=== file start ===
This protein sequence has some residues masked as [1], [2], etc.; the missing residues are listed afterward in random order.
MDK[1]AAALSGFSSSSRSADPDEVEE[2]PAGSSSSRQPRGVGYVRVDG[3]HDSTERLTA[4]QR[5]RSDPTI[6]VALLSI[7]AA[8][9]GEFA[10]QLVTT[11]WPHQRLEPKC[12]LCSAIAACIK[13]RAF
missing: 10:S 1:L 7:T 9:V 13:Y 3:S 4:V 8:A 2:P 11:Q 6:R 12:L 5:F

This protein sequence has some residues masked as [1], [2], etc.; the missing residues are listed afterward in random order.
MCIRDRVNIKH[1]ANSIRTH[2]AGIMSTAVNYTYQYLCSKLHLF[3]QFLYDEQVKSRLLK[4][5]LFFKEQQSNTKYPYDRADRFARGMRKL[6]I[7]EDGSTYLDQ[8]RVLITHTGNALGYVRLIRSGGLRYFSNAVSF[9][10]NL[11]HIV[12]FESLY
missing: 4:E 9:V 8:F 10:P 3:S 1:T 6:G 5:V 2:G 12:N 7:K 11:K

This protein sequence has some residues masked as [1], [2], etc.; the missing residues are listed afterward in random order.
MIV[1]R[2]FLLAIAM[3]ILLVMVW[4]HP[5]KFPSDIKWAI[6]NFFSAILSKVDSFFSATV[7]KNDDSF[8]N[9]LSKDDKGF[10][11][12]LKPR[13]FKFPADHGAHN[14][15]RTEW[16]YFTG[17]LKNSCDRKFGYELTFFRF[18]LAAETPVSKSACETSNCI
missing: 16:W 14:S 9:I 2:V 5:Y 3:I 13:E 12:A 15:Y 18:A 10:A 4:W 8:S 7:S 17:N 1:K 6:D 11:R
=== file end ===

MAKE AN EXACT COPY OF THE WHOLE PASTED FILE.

This protein sequence has some residues masked as [1], [2], etc.; the missing residues are listed afterward in random order.
MDK[1]AAALSGFSSSSRSADPDEVEE[2]PAGSSSSRQPRGVGYVRVDG[3]HDSTERLTA[4]QR[5]RSDPTI[6]VALLSI[7]AA[8][9]GEFA[10]QLVTT[11]WPHQRLEPKC[12]LCSAIAACIK[13]RAF
missing: 10:S 1:L 7:T 9:V 13:Y 3:S 4:V 8:A 2:P 11:Q 6:R 12:L 5:F

This protein sequence has some residues masked as [1], [2], etc.; the missing residues are listed afterward in random order.
MCIRDRVNIKH[1]ANSIRTH[2]AGIMSTAVNYTYQYLCSKLHLF[3]QFLYDEQVKSRLLK[4][5]LFFKEQQSNTKYPYDRADRFARGMRKL[6]I[7]EDGSTYLDQ[8]RVLITHTGNALGYVRLIRSGGLRYFSNAVSF[9][10]NL[11]HIV[12]FESLY
missing: 4:E 9:V 8:F 10:P 3:S 1:T 6:G 5:V 2:G 12:N 7:K 11:K

This protein sequence has some residues masked as [1], [2], etc.; the missing residues are listed afterward in random order.
MIV[1]R[2]FLLAIAM[3]ILLVMVW[4]HP[5]KFPSDIKWAI[6]NFFSAILSKVDSFFSATV[7]KNDDSF[8]N[9]LSKDDKGF[10][11][12]LKPR[13]FKFPADHGAHN[14][15]RTEW[16]YFTG[17]LKNSCDRKFGYELTFFRF[18]LAAETPVSKSACETSNCI
missing: 16:W 14:S 9:I 2:V 5:Y 3:I 13:E 12:A 15:Y 18:A 10:A 4:W 8:S 7:S 17:N 1:K 6:D 11:R